Findings from the UK’s SWITCH Trial Report Similar Effects for Non-Nutritive Sweetened Beverages and Water on Weight Loss

A recent study entitled “Effects of Non-Nutritive Sweetened Beverages Versus Water After a 12-Week Weight-Loss Program: A Randomized Controlled Trial”, published in the Obesity journal, reports that beverages with non-nutritive sweeteners (NNS) have similar effects as ‎water on weight loss. ‎The study reports data from the 12-week active weight-loss phase of the SWITCH trial, an ongoing, 2-year, parallel-group, open-label, controlled ‎equivalence trial. Overweight and obese adults who regularly drank cold beverages were recruited from a 50-mile radius in and ‎around the county of Merseyside, England and were randomized to consume either water or NNS beverages while undergoing a weekly 12-week group ‎behavioral weight management program. While all participants could continue drinking sugar-sweetened beverages, those assigned to the water group were required to discontinue drinking NNS beverages.

The primary end point was change in body weight to week 12, while changes in waist and hip ‎circumference, blood pressure, glycemic control markers, fasting lipid profiles, and liver function ‎tests were noted as second end points. Other outcomes of interest included hunger, sugar and sweetener consumption, and activity levels. ‎At week 12, the mean weight change from baseline was -5.6 kg with water versus -5.8 kg with ‎NNS beverages and the difference between the study groups was not ‎statistically significant. There were reductions in nearly all biomarkers assessed at week 12 in both groups. Hunger and sugar consumption were reduced in both groups at week 12, whereas sweetener ‎consumption was only reduced with water. Activity levels had increased, and the differences between groups for each of these outcomes were not ‎statistically significant.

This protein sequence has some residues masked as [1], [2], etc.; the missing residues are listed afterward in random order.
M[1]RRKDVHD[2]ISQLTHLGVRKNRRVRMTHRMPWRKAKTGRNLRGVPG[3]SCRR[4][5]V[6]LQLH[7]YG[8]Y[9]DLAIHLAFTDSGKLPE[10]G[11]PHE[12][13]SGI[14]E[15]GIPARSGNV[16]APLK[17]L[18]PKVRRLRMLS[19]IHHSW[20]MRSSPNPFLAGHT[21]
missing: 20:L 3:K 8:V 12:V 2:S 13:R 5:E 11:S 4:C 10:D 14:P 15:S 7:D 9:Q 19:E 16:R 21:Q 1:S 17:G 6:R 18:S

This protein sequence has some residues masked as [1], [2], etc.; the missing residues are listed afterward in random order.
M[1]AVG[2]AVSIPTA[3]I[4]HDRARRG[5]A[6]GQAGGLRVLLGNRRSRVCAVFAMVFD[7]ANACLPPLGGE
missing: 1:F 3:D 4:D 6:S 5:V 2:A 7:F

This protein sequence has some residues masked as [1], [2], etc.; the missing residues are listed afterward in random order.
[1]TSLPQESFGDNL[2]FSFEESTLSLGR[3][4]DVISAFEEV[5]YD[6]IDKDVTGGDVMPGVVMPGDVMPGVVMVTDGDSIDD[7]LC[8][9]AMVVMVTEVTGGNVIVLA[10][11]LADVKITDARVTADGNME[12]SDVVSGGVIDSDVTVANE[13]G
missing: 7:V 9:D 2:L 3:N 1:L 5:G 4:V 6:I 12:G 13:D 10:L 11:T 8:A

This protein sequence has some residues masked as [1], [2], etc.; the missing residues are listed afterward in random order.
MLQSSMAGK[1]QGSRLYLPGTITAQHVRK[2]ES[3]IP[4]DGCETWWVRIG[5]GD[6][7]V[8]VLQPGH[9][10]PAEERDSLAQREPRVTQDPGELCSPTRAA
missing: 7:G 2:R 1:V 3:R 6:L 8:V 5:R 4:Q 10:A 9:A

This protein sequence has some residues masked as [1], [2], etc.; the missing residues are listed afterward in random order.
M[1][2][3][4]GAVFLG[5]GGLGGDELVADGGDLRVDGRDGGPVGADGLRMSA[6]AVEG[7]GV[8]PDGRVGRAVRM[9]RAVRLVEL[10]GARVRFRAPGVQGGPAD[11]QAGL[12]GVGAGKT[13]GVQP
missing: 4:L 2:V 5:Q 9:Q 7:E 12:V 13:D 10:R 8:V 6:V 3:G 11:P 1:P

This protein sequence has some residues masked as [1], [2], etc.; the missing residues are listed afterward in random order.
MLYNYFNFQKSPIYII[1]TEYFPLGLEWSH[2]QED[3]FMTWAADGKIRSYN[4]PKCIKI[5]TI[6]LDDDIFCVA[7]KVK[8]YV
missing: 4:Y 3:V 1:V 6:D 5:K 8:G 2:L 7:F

Overall, the authors concluded that the results of this trial provide further evidence that NNS beverages have similar effects as ‎water on weight loss, even in people who would not normally drink NNS beverages. They note, “‎These findings should therefore help reassure health care professionals that NNS ‎beverages can be used during weight loss without deleterious effects.”‎ As the full SWITCH trial is composed of three phases (i.e., a ‎‎12-week active weight-loss phase, a 40-week ‎assisted maintenance phase, and a voluntary, ‎unassisted 52-week maintenance extension phase), the next steps include the determination as to whether the use of NNS beverages affected the ‎maintenance of this weight loss over the following 40 weeks of the trial.‎

Harrold JA, Hill S, Radu C, et al.‎ Obesity (Silver Spring). 2023;31:1996–2008 DOI: 10.1002/oby.23796 ‎

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